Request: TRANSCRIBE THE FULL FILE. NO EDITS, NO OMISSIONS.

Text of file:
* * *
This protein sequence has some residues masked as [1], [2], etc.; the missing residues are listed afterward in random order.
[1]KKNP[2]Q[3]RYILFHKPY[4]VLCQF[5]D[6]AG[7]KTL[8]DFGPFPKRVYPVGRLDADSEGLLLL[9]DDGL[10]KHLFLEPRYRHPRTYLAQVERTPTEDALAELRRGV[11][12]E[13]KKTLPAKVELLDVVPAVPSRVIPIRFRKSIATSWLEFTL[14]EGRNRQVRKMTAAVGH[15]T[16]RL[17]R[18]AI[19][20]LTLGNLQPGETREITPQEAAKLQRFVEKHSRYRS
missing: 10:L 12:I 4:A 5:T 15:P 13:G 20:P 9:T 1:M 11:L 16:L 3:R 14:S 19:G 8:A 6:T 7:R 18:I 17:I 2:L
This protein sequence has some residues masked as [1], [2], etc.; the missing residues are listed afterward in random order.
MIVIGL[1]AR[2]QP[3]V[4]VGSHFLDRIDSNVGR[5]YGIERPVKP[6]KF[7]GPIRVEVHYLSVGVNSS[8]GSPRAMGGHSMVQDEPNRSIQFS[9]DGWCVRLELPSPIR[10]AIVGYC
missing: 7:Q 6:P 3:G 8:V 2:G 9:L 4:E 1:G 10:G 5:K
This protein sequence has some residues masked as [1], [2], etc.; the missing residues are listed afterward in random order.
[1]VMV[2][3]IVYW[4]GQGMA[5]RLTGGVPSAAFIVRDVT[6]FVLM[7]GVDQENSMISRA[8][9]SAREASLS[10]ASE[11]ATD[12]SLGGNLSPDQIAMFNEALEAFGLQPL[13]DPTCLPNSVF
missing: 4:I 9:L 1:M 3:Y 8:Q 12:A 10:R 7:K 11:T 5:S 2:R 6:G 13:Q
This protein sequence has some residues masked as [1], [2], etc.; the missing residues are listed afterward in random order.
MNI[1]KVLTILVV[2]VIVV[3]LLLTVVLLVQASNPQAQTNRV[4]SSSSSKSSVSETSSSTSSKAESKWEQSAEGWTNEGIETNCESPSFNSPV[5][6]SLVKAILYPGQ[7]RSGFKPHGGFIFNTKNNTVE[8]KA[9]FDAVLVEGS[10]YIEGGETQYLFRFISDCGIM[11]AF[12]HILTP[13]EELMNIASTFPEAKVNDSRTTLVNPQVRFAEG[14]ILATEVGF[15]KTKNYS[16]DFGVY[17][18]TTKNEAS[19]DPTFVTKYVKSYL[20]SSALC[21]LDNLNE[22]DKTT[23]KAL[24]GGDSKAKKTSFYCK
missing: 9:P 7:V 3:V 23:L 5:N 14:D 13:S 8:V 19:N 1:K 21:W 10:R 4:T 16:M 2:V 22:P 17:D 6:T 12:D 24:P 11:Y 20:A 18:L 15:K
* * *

This protein sequence has some residues masked as [1], [2], etc.; the missing residues are listed afterward in random order.
[1]KKNP[2]Q[3]RYILFHKPY[4]VLCQF[5]D[6]AG[7]KTL[8]DFGPFPKRVYPVGRLDADSEGLLLL[9]DDGL[10]KHLFLEPRYRHPRTYLAQVERTPTEDALAELRRGV[11][12]E[13]KKTLPAKVELLDVVPAVPSRVIPIRFRKSIATSWLEFTL[14]EGRNRQVRKMTAAVGH[15]T[16]RL[17]R[18]AI[19][20]LTLGNLQPGETREITPQEAAKLQRFVEKHSRYRS
missing: 10:L 12:I 4:A 5:T 15:P 13:G 20:P 9:T 1:M 11:L 16:L 3:R 14:S 19:G 8:A 6:T 7:R 18:I 17:I 2:L
This protein sequence has some residues masked as [1], [2], etc.; the missing residues are listed afterward in random order.
MIVIGL[1]AR[2]QP[3]V[4]VGSHFLDRIDSNVGR[5]YGIERPVKP[6]KF[7]GPIRVEVHYLSVGVNSS[8]GSPRAMGGHSMVQDEPNRSIQFS[9]DGWCVRLELPSPIR[10]AIVGYC
missing: 7:Q 6:P 3:G 8:V 2:G 9:L 4:E 1:G 10:G 5:K
This protein sequence has some residues masked as [1], [2], etc.; the missing residues are listed afterward in random order.
[1]VMV[2][3]IVYW[4]GQGMA[5]RLTGGVPSAAFIVRDVT[6]FVLM[7]GVDQENSMISRA[8][9]SAREASLS[10]ASE[11]ATD[12]SLGGNLSPDQIAMFNEALEAFGLQPL[13]DPTCLPNSVF
missing: 4:I 9:L 1:M 3:Y 8:Q 12:A 10:R 7:K 11:T 5:S 2:R 6:G 13:Q
This protein sequence has some residues masked as [1], [2], etc.; the missing residues are listed afterward in random order.
MNI[1]KVLTILVV[2]VIVV[3]LLLTVVLLVQASNPQAQTNRV[4]SSSSSKSSVSETSSSTSSKAESKWEQSAEGWTNEGIETNCESPSFNSPV[5][6]SLVKAILYPGQ[7]RSGFKPHGGFIFNTKNNTVE[8]KA[9]FDAVLVEGS[10]YIEGGETQYLFRFISDCGIM[11]AF[12]HILTP[13]EELMNIASTFPEAKVNDSRTTLVNPQVRFAEG[14]ILATEVGF[15]KTKNYS[16]DFGVY[17][18]TTKNEAS[19]DPTFVTKYVKSYL[20]SSALC[21]LDNLNE[22]DKTT[23]KAL[24]GGDSKAKKTSFYCK
missing: 9:P 7:V 3:V 23:L 5:N 14:D 13:S 8:V 19:N 1:K 21:W 10:R 4:T 16:M 2:V 22:P 17:D 6:T 12:D 24:P 11:Y 20:A 18:L 15:K